Turns out splits has by far the largest effect, then we see t_try and max_interaction far behind, while split_try actually turns out to be less influential than its interaction effects with t_try and max_interaction? Okay? Sure, why not. I guess it’s a good thing to see confirmation that, interactions of the 3rd or 4th degree are negligible, and the second-order interactions are not surprising. Also, it confirms that if you only pay attention to one parameter, it should be splits — which is also not particularly surprising, as this parameter controls how long the algorithm runs, meaning that larger values will inevitably lead to better performance than small ones.

Main Effects

Next, let’s see the parameters’ main effects, meaning the difference from the average predicted value (intercept) across the observed parameter values.
Note the varying y-axis scales — they’re kind of important here.

p1 <- autoplot(rpglex, "splits")
p2 <- autoplot(rpglex, "t_try") 
p3 <- autoplot(rpglex, "max_interaction")
p4 <- autoplot(rpglex, "split_try")

(p1 + p2) / (p3 + p4)

So, in short: splits wants to be large, t_try wants to be close to 1, max_interaction most likely also wants to be large up to some point, and split_try is pulling a ¯\_(ツ)_/¯ on us.
Fair enough.

Interaction Effects

We can also take a look at the two largest interaction effects, splits:split_try and splits:t_try, but to be quite honest I’m not sure what to make of these plots except for how they illustrate in which direction MBO has taken the tuning process (large values for splits and t_try).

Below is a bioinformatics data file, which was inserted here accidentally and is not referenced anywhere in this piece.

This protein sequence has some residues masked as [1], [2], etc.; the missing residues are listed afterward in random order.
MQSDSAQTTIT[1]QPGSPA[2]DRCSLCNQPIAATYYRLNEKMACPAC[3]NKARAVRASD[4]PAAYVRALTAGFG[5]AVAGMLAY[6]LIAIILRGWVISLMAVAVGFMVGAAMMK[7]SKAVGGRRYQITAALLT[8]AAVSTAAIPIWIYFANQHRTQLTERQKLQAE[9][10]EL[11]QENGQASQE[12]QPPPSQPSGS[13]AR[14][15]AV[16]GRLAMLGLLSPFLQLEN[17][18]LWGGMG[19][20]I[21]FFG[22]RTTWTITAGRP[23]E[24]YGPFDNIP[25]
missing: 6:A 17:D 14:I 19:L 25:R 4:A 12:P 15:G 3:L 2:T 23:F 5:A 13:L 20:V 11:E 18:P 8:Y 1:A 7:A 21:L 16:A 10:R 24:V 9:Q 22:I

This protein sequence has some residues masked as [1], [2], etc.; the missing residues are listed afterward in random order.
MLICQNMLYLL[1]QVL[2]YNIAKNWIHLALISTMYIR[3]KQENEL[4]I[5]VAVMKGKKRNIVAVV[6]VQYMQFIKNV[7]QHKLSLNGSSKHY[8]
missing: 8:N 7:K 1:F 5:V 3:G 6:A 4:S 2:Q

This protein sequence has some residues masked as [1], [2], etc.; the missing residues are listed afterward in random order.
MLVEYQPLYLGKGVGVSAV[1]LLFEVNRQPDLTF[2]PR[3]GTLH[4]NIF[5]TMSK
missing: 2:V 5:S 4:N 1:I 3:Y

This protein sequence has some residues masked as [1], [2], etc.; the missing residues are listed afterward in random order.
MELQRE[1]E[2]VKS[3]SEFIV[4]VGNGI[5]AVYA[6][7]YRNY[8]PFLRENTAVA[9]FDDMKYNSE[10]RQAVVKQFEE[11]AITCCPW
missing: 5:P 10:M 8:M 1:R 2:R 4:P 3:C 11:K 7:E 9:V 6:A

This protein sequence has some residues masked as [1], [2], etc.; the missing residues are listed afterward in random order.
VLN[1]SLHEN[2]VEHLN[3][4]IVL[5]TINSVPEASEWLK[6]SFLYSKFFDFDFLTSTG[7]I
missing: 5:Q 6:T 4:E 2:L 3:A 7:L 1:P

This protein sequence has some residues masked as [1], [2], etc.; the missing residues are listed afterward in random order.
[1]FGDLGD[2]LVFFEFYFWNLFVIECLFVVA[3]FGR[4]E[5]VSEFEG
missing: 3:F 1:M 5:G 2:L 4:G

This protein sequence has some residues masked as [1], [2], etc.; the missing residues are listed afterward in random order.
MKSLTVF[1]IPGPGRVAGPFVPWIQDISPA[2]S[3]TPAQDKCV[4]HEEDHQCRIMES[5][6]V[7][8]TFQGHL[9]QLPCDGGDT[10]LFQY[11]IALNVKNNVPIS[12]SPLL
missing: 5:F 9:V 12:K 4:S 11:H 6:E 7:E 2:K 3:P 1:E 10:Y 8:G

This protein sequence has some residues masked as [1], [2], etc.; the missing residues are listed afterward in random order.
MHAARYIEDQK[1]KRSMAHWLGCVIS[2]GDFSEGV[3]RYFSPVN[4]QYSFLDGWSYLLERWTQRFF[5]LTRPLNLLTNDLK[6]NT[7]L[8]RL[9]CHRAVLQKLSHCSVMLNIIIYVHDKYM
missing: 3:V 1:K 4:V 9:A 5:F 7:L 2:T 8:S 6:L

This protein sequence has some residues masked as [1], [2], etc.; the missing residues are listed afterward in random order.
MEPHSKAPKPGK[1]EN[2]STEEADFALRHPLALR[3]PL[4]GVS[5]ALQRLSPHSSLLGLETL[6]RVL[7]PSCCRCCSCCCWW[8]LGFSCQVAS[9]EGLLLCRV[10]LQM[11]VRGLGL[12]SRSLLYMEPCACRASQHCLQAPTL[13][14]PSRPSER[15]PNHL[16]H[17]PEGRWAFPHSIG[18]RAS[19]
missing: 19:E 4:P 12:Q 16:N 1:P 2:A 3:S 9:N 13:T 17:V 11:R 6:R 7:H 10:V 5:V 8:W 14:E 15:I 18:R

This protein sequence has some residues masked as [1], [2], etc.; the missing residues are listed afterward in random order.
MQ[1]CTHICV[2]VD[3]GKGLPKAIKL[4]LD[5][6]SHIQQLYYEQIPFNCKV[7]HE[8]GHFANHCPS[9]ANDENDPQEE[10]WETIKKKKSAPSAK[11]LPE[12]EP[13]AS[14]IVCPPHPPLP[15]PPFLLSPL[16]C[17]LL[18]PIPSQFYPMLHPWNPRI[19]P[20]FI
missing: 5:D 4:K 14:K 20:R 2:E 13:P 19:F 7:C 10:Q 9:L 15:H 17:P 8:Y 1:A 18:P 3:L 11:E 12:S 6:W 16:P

autoplot(rpglex, c("splits", "split_try")) + 
autoplot(rpglex, c("splits", "t_try"))

Finally, here’s the final parameter configuration that “won”, meaning these are the parameters I’ll be using to fit an rpf to the Bikeshare data in a new version of the glex vignette:

tuned_rpf$tuning_result[, c("splits", "split_try", "t_try", "max_interaction")]
   splits split_try     t_try max_interaction
    <int>     <int>     <num>           <int>
1:    100         6 0.9422986               6
c(rmse = sqrt(tuned_rpf$tuning_result$regr.mse))

…And thanks to glex, I guess I have a better intuition for these parameters now? Is that how it works? Let’s say it does.

I’m not entirely sure how much I want to trust these results or want to make generalizations based off of them (I don’t), but the underlying principle seems quite useful to me. rpf is still a fairly young method and gaining intuition for its parameters like this seems neat.


The key takeaway for the Bikeshare tuning is that:

  • splits wants to be large.
  • t_try wants to be close to 1.
  • Setting max_interaction to 5 or greater is only going to make you wait for the result longer.
  • split_try is also a parameter that exists. Idunno maybe just wing it with that boi and be done with it.

Turns out it wasn’t particularly eye-opening to take a look at parameter interactions, but oh well. Better to have decomposed and not needed it than to never decompose at all. Or something.


Hiabu, Munir, Enno Mammen, and Joseph T. Meyer. 2023. “Random Planted Forest: A Directly Interpretable Tree Ensemble.” https://arxiv.org/abs/2012.14563.
Hiabu, Munir, Joseph T. Meyer, and Marvin N. Wright. 2023. “Unifying Local and Global Model Explanations by Functional Decomposition of Low Dimensional Structures.” In Proceedings of the 26th International Conference on Artificial Intelligence and Statistics, edited by Francisco Ruiz, Jennifer Dy, and Jan-Willem van de Meent, 206:7040–60. Proceedings of Machine Learning Research. PMLR. https://proceedings.mlr.press/v206/hiabu23a.html.